tel·e·scope

(tĕl′ĭ-skōp′)
1. An arrangement of lenses, mirrors, or both that collects visible light, allowing direct observation or photographic recording of distant objects.
2. Any of various devices, such as a radio telescope, used to detect and observe distant objects by collecting radiation other than visible light.

telescope


Past participle: telescoped
Gerund: telescoping

Imperative
telescope
telescope
Present
I telescope
you telescope
he/she/it telescopes
we telescope
you telescope
they telescope
Preterite
I telescoped
you telescoped
he/she/it telescoped
we telescoped
you telescoped
they telescoped
Present Continuous
I am telescoping
you are telescoping
he/she/it is telescoping
we are telescoping
you are telescoping
they are telescoping
Present Perfect
I have telescoped
you have telescoped
he/she/it has telescoped
we have telescoped
you have telescoped
they have telescoped
Past Continuous
I was telescoping
you were telescoping
he/she/it was telescoping
we were telescoping
you were telescoping
they were telescoping
Past Perfect
I had telescoped
you had telescoped
he/she/it had telescoped
we had telescoped
you had telescoped
they had telescoped
Future
I will telescope
you will telescope
he/she/it will telescope
we will telescope
you will telescope
they will telescope
Future Perfect
I will have telescoped
you will have telescoped
he/she/it will have telescoped
we will have telescoped
you will have telescoped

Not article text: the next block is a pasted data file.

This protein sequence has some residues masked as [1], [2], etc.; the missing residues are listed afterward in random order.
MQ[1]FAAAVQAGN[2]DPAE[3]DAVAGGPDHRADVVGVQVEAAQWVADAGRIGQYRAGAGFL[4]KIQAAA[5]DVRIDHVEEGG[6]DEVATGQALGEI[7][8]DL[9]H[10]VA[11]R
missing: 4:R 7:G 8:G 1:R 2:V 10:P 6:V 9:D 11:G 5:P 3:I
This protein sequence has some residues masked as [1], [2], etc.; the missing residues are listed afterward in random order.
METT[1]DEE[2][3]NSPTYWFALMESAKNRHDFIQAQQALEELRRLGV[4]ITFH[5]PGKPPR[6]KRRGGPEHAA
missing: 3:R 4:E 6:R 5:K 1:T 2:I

they will have telescoped
Future Continuous
I will be telescoping
you will be telescoping
he/she/it will be telescoping
we will be telescoping
you will be telescoping
they will be telescoping
Present Perfect Continuous
I have been telescoping
you have been telescoping
he/she/it has been telescoping
we have been telescoping
you have been telescoping
they have been telescoping
Future Perfect Continuous
I will have been telescoping
you will have been telescoping
he/she/it will have been telescoping
we will have been telescoping
you will have been telescoping
they will have been telescoping
Past Perfect Continuous
I had been telescoping
you had been telescoping
he/she/it had been telescoping
we had been telescoping
you had been telescoping
they had been telescoping
Conditional
I would telescope
you would telescope
he/she/it would telescope
we would telescope
you would telescope
they would telescope
Past Conditional
I would have telescoped
you would have telescoped
he/she/it would have telescoped
we would have telescoped
you would have telescoped
they would have telescoped
ThesaurusAntonymsRelated WordsSynonymsLegend:
Noun1.telescope - a magnifier of images of distant objectstelescope - a magnifier of images of distant objects
aperture - a device that controls amount of light admitted
astronomical telescope - any telescope designed to collect and record electromagnetic radiation from cosmic sources